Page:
David Lord teams with Jeff Parker (Tortoise) and Chad Taylor (Chicago Underground) for a new collection of sweeping, frequently meditative compositions. The results are jazz for a still-distant future that's still rooted in tradition.


Laraaji Takes a "Quiet Journey" (premiere +interview)

Afro Transcendentalist Laraaji prepares his second album of 2020, the meditative Moon Piano, recorded inside a Brooklyn church. The record is an example of what the artist refers to as "pulling music from the sky".


Blues' Johnny Ray Daniels Sings About "Somewhere to Lay My Head" (premiere)

Johnny Ray Daniels' "Somewhere to Lay My Head" is from new compilation that's a companion to a book detailing the work of artist/musician/folklorist Freeman Vines. Vines chronicles racism and injustice via his work.


The Band of Heathens Find That Life Keeps Getting 'Stranger'

The tracks on the Band of Heathens' Stranger are mostly fun, even when on serious topics, because what other choice is there? We all may have different ideas on how to deal with problems, but we are all in this together.


Landowner's 'Consultant' Is OCD-Post-Punk With Obsessive Precision

Landowner's Consultant has all the energy of a punk-rock record but none of the distorted power chords.


NYFF: 'American Utopia' Sets a Glorious Tone for Our Difficult Times

Spike Lee's crisp concert film of David Byrne's Broadway show, American Utopia, embraces the hopes and anxieties of the present moment.


South Africa's Phelimuncasi Thrill with Their Gqom Beats on '2013-2019'

A new Phelimuncasi anthology from Nyege Nyege Tapes introduces listeners to gqom and the dancefloors of Durban, South Africa.


Wolf Parade's 'Apologies to the Queen Mary' Turns 15

Wolf Parade's debut, Apologies to the Queen Mary, is an indie rock classic. It's a testament to how creative, vital, and exciting the indie rock scene felt in the 2000s.


What 'O Brother, Where Art Thou?' Gets Right (and Wrong) About America

Telling the tale of the cyclops through the lens of high and low culture, in O'Brother, Where Art Thou? the Coens hammer home a fatalistic criticism about the ways that commerce, violence, and cosmetic Christianity prevail in American society .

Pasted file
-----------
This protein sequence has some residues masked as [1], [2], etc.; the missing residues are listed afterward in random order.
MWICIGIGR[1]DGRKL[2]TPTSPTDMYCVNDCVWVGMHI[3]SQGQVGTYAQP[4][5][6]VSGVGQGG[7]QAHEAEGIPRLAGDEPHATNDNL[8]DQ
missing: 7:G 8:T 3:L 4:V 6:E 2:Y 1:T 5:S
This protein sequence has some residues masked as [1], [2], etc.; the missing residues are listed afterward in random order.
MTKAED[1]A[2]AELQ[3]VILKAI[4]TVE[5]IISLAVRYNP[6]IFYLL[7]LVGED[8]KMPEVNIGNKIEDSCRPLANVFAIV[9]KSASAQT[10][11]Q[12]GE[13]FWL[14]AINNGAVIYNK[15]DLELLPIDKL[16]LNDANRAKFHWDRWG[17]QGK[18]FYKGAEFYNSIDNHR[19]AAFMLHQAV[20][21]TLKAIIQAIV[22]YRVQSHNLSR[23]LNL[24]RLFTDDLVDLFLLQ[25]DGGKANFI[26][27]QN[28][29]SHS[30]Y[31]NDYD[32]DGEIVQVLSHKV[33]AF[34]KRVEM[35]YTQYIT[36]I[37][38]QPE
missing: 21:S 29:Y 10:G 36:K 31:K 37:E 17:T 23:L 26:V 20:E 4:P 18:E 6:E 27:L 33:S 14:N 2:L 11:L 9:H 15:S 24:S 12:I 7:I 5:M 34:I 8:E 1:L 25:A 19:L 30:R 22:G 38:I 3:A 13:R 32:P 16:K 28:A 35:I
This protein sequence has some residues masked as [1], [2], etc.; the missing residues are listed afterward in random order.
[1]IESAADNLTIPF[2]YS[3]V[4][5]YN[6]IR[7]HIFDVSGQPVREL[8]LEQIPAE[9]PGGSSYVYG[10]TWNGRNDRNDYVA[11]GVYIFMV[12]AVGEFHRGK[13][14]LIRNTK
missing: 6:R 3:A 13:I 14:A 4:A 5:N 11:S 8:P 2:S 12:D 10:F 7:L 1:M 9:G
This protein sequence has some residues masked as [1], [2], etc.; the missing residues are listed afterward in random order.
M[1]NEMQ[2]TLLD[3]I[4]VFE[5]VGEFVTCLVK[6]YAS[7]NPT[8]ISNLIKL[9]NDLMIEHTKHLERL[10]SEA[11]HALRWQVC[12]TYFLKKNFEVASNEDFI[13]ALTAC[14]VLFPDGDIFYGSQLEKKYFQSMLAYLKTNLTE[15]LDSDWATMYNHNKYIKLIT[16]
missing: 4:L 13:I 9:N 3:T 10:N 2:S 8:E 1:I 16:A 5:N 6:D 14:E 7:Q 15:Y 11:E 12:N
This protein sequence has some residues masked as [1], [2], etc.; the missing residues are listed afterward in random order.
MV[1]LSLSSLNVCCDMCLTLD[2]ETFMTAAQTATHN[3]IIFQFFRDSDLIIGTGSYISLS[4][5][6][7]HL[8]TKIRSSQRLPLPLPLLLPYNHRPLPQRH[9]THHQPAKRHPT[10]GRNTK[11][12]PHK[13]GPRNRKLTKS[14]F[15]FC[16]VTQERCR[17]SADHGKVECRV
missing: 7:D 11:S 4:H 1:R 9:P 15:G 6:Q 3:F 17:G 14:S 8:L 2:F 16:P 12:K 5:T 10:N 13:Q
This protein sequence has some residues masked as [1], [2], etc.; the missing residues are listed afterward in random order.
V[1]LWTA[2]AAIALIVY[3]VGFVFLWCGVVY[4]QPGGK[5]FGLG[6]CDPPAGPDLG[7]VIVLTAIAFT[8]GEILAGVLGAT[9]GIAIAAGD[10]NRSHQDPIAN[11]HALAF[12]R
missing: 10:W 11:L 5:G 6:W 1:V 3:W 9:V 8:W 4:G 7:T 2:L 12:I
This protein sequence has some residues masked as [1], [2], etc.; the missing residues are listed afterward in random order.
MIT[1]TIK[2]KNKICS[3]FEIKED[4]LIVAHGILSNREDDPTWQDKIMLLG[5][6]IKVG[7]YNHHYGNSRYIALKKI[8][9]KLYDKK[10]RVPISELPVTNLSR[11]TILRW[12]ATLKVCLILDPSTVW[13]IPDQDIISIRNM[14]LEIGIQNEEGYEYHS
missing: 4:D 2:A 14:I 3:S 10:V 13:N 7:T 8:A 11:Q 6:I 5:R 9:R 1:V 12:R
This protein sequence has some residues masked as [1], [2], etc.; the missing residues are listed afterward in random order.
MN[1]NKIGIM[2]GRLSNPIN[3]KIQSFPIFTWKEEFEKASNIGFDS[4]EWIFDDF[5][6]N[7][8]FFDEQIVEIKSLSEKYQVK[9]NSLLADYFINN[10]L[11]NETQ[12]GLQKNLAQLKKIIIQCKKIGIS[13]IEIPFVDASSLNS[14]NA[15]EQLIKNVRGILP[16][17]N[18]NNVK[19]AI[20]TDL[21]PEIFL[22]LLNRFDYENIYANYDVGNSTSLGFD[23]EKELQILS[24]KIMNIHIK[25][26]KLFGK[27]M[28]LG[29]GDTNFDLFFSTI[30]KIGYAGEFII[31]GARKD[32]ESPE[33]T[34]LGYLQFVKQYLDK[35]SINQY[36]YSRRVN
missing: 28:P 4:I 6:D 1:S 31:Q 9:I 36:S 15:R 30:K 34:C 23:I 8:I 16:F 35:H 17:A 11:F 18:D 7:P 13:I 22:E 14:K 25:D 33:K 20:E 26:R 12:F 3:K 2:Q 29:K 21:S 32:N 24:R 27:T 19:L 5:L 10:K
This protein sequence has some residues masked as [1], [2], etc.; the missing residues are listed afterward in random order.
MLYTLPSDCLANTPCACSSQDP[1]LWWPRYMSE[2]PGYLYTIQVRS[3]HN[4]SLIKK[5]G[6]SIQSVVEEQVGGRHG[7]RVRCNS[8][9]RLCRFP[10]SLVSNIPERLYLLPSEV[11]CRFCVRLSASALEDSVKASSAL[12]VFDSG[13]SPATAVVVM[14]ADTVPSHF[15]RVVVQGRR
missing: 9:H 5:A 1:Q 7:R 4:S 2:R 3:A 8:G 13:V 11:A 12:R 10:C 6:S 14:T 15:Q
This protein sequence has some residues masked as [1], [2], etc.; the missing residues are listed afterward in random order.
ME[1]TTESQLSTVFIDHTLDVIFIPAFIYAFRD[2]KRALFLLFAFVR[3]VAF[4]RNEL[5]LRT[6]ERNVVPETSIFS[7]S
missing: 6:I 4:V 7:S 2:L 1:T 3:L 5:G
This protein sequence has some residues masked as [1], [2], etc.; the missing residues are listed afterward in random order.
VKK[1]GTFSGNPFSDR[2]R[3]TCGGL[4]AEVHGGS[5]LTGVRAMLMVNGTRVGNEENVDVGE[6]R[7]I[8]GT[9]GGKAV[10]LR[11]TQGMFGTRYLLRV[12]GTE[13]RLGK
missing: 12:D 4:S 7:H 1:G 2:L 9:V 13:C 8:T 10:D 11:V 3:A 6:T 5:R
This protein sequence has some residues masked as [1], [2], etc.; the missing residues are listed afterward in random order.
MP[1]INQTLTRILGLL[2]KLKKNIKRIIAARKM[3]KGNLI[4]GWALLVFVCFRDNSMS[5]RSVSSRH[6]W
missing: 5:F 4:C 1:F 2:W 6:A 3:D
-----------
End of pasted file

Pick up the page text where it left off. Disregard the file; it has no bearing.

Literary Scholar Andrew H. Miller On Solitude As a Common Bond

Andrew H. Miller's On Not Being Someone Else considers how contemplating other possibilities for one's life is a way of creating meaning in the life one leads.


Fransancisco's "This Woman's Work" Cover Is Inspired By Heartache (premiere)

Indie-folk brothers Fransancisco dedicate their take on Kate Bush's "This Woman's Work" to all mothers who have lost a child.


Rodd Rathjen Discusses 'Buoyancy', His Film About Modern Slavery

Rodd Rathjen's directorial feature debut, Buoyancy, seeks to give a voice to the voiceless men and boys who are victims of slavery in Southeast Asia.


Hear the New, Classic Pop of the Parson Red Heads' "Turn Around" (premiere)

The Parson Red Heads' "Turn Around" is a pop tune, but pop as heard through ears more attuned to AM radio's glory days rather than streaming playlists and studio trickery.


Blitzen Trapper on the Afterlife, Schizophrenia, Civil Unrest and Our Place in the Cosmos

Influenced by the Tibetan Book of the Dead, Blitzen Trapper's new album Holy Smokes, Future Jokes plumbs the comedic horror of the human condition.


Chris Smither's "What I Do" Is an Honest Response to Old Questions (premiere + interview)

How does Chris Smither play guitar that way? What impact does New Orleans have on his music? He might not be able to answer those questions directly but he can sure write a song about it.

Love in the Time of Coronavirus

Fire in the Time of Coronavirus

If we venture out our front door we might inhale both a deadly virus and pinpoint flakes of ash. If we turn back in fear we may no longer have a door behind us.

Collapse Expand Reviews

Collapse Expand Features

PM Picks
Collapse Expand Pm Picks

© 1999-2020 All rights reserved.
PopMatters is wholly independent, women-owned and operated.